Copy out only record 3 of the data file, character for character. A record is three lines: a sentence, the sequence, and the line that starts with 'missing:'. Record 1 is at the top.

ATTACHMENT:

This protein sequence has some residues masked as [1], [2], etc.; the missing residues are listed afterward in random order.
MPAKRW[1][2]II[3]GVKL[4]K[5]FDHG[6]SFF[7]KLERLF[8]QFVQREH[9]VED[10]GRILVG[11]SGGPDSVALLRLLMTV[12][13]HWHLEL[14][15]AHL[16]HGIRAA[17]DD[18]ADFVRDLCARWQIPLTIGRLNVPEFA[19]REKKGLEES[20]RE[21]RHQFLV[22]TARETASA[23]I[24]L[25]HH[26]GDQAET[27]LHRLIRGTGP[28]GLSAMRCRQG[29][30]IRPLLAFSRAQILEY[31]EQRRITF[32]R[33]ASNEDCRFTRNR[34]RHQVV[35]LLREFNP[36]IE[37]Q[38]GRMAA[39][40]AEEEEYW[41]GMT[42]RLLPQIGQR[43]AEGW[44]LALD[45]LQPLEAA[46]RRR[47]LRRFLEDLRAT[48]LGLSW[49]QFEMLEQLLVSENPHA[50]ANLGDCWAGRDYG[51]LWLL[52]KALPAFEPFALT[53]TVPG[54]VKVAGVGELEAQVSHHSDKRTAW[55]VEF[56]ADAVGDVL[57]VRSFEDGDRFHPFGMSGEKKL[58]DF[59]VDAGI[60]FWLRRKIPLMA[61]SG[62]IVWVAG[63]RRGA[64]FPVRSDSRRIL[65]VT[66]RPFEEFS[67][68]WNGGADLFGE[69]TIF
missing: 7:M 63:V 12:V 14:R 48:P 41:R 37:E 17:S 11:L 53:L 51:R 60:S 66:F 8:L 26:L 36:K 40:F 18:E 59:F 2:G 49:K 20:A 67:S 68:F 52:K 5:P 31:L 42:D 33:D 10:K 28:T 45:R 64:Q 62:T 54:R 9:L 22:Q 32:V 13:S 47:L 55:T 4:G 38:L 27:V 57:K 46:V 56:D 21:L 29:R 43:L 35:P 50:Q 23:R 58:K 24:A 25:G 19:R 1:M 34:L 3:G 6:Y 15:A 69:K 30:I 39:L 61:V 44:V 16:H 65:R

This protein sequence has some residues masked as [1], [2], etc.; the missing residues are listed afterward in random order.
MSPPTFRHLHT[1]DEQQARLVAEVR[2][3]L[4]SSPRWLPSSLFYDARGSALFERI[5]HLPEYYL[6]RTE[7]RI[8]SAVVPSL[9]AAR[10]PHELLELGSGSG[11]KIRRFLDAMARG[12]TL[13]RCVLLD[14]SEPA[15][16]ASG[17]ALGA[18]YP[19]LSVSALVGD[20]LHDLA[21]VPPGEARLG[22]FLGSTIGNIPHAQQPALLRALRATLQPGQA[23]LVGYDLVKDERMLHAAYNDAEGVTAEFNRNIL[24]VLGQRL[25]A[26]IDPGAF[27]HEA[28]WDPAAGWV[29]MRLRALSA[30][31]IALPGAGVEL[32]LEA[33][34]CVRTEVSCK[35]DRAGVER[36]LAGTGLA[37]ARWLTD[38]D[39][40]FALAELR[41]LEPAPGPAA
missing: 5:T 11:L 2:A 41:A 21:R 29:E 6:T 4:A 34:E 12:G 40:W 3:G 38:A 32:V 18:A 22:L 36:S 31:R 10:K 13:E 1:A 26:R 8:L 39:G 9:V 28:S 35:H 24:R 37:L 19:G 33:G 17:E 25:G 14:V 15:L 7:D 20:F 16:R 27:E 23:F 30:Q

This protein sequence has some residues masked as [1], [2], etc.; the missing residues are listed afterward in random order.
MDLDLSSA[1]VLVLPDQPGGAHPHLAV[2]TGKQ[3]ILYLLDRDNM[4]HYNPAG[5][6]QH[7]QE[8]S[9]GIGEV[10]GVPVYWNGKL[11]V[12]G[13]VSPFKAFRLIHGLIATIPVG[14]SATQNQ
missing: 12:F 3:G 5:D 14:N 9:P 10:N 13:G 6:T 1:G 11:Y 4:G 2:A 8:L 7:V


This protein sequence has some residues masked as [1], [2], etc.; the missing residues are listed afterward in random order.
MDLDLSSA[1]VLVLPDQPGGAHPHLAV[2]TGKQ[3]ILYLLDRDNM[4]HYNPAG[5][6]QH[7]QE[8]S[9]GIGEV[10]GVPVYWNGKL[11]V[12]G[13]VSPFKAFRLIHGLIATIPVG[14]SATQNQ
missing: 12:F 3:G 5:D 14:N 9:P 10:N 13:G 6:T 1:G 11:Y 4:G 2:A 8:L 7:V